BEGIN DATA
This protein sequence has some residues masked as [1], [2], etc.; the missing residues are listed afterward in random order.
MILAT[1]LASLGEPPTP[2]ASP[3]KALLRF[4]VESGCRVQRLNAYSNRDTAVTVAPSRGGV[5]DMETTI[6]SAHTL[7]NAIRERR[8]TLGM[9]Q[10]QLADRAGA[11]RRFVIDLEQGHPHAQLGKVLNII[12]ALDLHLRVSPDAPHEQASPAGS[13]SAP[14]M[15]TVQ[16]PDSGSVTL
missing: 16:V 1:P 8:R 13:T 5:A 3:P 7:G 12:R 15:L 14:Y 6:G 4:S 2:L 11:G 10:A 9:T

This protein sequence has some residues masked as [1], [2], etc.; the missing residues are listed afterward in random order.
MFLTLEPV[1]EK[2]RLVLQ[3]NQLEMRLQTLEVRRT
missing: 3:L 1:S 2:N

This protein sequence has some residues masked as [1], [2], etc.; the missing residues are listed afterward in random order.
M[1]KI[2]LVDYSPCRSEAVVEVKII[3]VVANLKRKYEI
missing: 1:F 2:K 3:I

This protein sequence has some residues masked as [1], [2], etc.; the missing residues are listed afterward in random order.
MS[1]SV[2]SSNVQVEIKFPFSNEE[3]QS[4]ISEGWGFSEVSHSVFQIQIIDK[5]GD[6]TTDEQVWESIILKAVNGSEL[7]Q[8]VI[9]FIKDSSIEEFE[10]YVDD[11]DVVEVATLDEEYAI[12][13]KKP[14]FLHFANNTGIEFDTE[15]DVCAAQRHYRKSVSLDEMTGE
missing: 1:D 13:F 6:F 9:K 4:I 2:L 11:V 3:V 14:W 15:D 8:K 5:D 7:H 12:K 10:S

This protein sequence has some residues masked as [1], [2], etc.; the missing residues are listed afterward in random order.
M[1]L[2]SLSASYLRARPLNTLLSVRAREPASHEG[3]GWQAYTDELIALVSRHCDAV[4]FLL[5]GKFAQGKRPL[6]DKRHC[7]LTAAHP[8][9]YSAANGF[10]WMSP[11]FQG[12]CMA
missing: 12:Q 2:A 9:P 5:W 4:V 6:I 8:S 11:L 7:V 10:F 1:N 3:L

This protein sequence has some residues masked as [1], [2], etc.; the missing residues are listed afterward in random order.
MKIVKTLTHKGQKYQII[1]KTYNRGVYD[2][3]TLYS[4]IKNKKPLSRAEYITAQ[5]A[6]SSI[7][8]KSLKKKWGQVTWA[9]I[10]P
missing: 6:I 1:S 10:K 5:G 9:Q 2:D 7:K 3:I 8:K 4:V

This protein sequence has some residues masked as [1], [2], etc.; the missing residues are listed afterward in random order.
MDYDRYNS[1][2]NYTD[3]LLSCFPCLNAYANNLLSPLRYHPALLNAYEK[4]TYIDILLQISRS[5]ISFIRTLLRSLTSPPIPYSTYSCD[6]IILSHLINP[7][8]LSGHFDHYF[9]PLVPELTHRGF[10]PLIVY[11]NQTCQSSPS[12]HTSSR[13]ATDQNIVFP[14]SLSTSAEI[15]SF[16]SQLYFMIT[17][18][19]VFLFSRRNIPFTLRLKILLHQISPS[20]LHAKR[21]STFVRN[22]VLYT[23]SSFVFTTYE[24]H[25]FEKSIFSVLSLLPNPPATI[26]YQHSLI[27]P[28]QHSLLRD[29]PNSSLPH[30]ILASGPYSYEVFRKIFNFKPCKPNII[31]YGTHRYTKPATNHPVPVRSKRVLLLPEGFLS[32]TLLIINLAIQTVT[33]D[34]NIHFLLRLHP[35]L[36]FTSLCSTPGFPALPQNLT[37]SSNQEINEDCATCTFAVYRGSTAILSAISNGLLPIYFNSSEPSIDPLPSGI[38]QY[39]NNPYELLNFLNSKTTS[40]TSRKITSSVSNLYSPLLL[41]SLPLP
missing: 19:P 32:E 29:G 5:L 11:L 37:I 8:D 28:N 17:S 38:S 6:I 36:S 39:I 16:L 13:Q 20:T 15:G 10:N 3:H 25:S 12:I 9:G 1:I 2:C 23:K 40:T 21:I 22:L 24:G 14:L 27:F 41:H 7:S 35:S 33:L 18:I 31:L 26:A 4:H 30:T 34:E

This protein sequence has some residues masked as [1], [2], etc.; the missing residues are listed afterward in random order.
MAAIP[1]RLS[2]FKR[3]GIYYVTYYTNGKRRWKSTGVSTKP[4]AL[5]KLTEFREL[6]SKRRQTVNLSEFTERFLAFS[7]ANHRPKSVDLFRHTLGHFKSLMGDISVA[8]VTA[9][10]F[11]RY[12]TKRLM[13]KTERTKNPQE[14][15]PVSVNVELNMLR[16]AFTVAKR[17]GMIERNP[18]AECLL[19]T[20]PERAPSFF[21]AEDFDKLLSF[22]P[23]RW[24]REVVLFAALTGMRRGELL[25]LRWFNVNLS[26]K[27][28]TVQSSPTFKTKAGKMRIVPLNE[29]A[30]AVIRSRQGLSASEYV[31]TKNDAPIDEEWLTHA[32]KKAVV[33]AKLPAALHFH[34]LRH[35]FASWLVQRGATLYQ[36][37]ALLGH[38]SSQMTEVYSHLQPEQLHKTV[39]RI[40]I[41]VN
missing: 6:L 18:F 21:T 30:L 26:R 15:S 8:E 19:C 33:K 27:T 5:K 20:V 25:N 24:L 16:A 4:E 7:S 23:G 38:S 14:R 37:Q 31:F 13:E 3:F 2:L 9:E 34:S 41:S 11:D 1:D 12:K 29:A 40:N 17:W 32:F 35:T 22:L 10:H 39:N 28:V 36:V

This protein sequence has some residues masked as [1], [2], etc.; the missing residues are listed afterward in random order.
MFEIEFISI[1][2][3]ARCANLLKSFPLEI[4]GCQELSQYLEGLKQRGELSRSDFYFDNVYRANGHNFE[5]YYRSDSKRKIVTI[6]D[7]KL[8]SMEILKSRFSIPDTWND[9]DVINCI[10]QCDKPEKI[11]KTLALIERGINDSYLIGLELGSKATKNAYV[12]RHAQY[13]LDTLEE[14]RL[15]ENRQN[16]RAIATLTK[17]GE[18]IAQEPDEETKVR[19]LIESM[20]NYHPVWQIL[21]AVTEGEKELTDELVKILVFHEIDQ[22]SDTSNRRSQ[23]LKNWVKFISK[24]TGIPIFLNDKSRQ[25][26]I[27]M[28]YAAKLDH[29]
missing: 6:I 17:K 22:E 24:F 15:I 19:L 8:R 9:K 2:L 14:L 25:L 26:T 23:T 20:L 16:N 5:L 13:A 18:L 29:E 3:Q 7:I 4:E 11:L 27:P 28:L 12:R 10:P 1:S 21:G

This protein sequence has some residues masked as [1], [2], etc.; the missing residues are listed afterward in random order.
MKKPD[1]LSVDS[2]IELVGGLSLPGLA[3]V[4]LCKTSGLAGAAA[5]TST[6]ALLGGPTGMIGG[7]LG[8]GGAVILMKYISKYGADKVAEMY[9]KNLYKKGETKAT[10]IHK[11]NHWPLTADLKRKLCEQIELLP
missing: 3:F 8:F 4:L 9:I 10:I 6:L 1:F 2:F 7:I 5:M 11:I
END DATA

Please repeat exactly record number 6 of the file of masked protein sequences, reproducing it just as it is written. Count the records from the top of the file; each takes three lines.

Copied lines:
This protein sequence has some residues masked as [1], [2], etc.; the missing residues are listed afterward in random order.
MKIVKTLTHKGQKYQII[1]KTYNRGVYD[2][3]TLYS[4]IKNKKPLSRAEYITAQ[5]A[6]SSI[7][8]KSLKKKWGQVTWA[9]I[10]P
missing: 6:I 1:S 10:K 5:G 9:Q 2:D 7:K 3:I 8:K 4:V